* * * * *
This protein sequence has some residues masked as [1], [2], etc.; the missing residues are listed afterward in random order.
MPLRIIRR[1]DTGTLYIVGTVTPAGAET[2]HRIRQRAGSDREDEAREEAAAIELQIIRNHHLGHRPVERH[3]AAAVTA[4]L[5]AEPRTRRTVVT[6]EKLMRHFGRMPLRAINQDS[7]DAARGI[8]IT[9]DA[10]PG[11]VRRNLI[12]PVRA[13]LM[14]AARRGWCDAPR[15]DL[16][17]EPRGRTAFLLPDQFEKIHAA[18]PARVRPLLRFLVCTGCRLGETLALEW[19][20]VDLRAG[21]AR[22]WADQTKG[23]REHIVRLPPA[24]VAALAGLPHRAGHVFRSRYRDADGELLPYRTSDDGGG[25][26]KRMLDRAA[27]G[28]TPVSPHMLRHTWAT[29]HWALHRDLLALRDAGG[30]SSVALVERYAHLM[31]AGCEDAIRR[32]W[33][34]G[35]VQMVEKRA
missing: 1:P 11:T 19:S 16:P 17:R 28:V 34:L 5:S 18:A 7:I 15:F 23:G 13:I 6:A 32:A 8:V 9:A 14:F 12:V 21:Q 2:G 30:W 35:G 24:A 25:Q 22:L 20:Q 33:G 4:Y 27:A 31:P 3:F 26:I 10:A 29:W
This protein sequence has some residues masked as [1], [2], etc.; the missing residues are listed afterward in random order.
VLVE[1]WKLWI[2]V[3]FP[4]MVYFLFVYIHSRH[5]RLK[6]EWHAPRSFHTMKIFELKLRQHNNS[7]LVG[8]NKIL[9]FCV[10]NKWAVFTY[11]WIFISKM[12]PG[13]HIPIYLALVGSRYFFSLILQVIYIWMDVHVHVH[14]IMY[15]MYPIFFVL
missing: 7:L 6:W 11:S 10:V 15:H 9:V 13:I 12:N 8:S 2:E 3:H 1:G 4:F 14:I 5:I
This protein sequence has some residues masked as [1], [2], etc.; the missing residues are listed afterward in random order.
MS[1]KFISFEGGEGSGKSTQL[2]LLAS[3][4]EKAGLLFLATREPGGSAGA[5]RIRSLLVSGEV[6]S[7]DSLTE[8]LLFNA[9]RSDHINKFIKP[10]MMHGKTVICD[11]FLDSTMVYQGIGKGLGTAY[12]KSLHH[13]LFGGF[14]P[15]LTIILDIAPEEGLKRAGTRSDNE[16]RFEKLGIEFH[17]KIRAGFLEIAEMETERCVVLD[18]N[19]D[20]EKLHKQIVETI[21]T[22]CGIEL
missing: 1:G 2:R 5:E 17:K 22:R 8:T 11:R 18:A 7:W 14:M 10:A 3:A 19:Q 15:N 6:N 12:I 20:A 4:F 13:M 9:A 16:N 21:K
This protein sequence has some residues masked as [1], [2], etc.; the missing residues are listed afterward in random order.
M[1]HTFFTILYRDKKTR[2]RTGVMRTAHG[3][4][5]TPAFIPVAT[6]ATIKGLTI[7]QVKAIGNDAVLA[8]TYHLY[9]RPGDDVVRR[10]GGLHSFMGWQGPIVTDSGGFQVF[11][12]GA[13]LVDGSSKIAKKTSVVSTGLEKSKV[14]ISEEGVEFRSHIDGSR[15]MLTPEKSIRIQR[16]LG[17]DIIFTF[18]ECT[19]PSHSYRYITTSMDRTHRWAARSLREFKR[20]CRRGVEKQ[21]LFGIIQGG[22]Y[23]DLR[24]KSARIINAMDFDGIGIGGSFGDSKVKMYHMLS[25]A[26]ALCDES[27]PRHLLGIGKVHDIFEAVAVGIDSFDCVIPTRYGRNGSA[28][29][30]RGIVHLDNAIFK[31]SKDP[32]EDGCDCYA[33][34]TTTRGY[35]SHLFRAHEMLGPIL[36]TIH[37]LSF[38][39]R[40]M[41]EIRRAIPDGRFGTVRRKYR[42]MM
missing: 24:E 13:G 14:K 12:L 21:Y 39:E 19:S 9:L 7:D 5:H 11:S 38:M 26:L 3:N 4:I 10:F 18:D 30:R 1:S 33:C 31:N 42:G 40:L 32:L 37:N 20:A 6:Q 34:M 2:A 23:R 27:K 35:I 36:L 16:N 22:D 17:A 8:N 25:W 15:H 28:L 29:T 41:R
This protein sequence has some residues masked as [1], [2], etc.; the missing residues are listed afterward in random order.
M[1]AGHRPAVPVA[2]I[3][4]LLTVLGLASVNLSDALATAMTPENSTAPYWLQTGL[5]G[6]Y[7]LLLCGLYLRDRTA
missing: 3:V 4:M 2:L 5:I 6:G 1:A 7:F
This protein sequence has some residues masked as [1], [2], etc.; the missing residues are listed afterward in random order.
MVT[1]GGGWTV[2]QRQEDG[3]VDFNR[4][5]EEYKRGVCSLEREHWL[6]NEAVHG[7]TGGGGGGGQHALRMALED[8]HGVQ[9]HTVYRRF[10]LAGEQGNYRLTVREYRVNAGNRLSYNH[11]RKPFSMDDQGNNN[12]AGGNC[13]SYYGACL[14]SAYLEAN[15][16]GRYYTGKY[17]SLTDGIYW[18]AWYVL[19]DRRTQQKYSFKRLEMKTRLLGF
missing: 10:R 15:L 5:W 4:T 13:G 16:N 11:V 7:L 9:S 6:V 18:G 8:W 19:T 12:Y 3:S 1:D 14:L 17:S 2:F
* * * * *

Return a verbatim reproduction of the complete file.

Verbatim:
This protein sequence has some residues masked as [1], [2], etc.; the missing residues are listed afterward in random order.
MPLRIIRR[1]DTGTLYIVGTVTPAGAET[2]HRIRQRAGSDREDEAREEAAAIELQIIRNHHLGHRPVERH[3]AAAVTA[4]L[5]AEPRTRRTVVT[6]EKLMRHFGRMPLRAINQDS[7]DAARGI[8]IT[9]DA[10]PG[11]VRRNLI[12]PVRA[13]LM[14]AARRGWCDAPR[15]DL[16][17]EPRGRTAFLLPDQFEKIHAA[18]PARVRPLLRFLVCTGCRLGETLALEW[19][20]VDLRAG[21]AR[22]WADQTKG[23]REHIVRLPPA[24]VAALAGLPHRAGHVFRSRYRDADGELLPYRTSDDGGG[25][26]KRMLDRAA[27]G[28]TPVSPHMLRHTWAT[29]HWALHRDLLALRDAGG[30]SSVALVERYAHLM[31]AGCEDAIRR[32]W[33][34]G[35]VQMVEKRA
missing: 1:P 11:T 19:S 16:P 17:R 28:V 34:L 5:S 18:A 7:I 15:F 23:G 13:I 6:A 32:A 8:V 9:A 14:F 12:V 21:Q 2:G 30:W 35:G 24:A 25:Q 22:L 20:Q 33:G 4:Y 27:A 31:P 3:F 26:I 10:A 29:W
This protein sequence has some residues masked as [1], [2], etc.; the missing residues are listed afterward in random order.
VLVE[1]WKLWI[2]V[3]FP[4]MVYFLFVYIHSRH[5]RLK[6]EWHAPRSFHTMKIFELKLRQHNNS[7]LVG[8]NKIL[9]FCV[10]NKWAVFTY[11]WIFISKM[12]PG[13]HIPIYLALVGSRYFFSLILQVIYIWMDVHVHVH[14]IMY[15]MYPIFFVL
missing: 7:L 6:W 11:S 10:V 15:H 9:V 13:I 12:N 8:S 2:E 3:H 1:G 4:F 14:I 5:I
This protein sequence has some residues masked as [1], [2], etc.; the missing residues are listed afterward in random order.
MS[1]KFISFEGGEGSGKSTQL[2]LLAS[3][4]EKAGLLFLATREPGGSAGA[5]RIRSLLVSGEV[6]S[7]DSLTE[8]LLFNA[9]RSDHINKFIKP[10]MMHGKTVICD[11]FLDSTMVYQGIGKGLGTAY[12]KSLHH[13]LFGGF[14]P[15]LTIILDIAPEEGLKRAGTRSDNE[16]RFEKLGIEFH[17]KIRAGFLEIAEMETERCVVLD[18]N[19]D[20]EKLHKQIVETI[21]T[22]CGIEL
missing: 1:G 2:R 5:E 17:K 22:R 8:T 11:R 18:A 7:W 14:M 10:A 3:A 19:Q 15:N 6:N 12:I 20:A 4:F 13:M 9:A 16:N 21:K
This protein sequence has some residues masked as [1], [2], etc.; the missing residues are listed afterward in random order.
M[1]HTFFTILYRDKKTR[2]RTGVMRTAHG[3][4][5]TPAFIPVAT[6]ATIKGLTI[7]QVKAIGNDAVLA[8]TYHLY[9]RPGDDVVRR[10]GGLHSFMGWQGPIVTDSGGFQVF[11][12]GA[13]LVDGSSKIAKKTSVVSTGLEKSKV[14]ISEEGVEFRSHIDGSR[15]MLTPEKSIRIQR[16]LG[17]DIIFTF[18]ECT[19]PSHSYRYITTSMDRTHRWAARSLREFKR[20]CRRGVEKQ[21]LFGIIQGG[22]Y[23]DLR[24]KSARIINAMDFDGIGIGGSFGDSKVKMYHMLS[25]A[26]ALCDES[27]PRHLLGIGKVHDIFEAVAVGIDSFDCVIPTRYGRNGSA[28][29][30]RGIVHLDNAIFK[31]SKDP[32]EDGCDCYA[33][34]TTTRGY[35]SHLFRAHEMLGPIL[36]TIH[37]LSF[38][39]R[40]M[41]EIRRAIPDGRFGTVRRKYR[42]MM
missing: 24:E 13:G 14:K 12:L 21:Y 39:E 19:S 9:L 7:D 5:H 11:S 38:M 26:L 3:N 4:I 10:F 18:D 30:R 1:S 33:C 31:N 42:G 40:L 32:L 37:N 20:A 6:Q 34:M 2:A 23:R 27:K 35:I 36:L 16:N 22:D 17:A 8:N 25:W 15:H 28:L 29:T 41:R
This protein sequence has some residues masked as [1], [2], etc.; the missing residues are listed afterward in random order.
M[1]AGHRPAVPVA[2]I[3][4]LLTVLGLASVNLSDALATAMTPENSTAPYWLQTGL[5]G[6]Y[7]LLLCGLYLRDRTA
missing: 3:V 4:M 2:L 5:I 6:G 1:A 7:F
This protein sequence has some residues masked as [1], [2], etc.; the missing residues are listed afterward in random order.
MVT[1]GGGWTV[2]QRQEDG[3]VDFNR[4][5]EEYKRGVCSLEREHWL[6]NEAVHG[7]TGGGGGGGQHALRMALED[8]HGVQ[9]HTVYRRF[10]LAGEQGNYRLTVREYRVNAGNRLSYNH[11]RKPFSMDDQGNNN[12]AGGNC[13]SYYGACL[14]SAYLEAN[15][16]GRYYTGKY[17]SLTDGIYW[18]AWYVL[19]DRRTQQKYSFKRLEMKTRLLGF
missing: 10:R 15:L 5:W 4:T 13:G 16:N 11:V 7:L 9:S 6:V 18:G 8:W 19:T 12:Y 3:S 1:D 14:L 17:S 2:F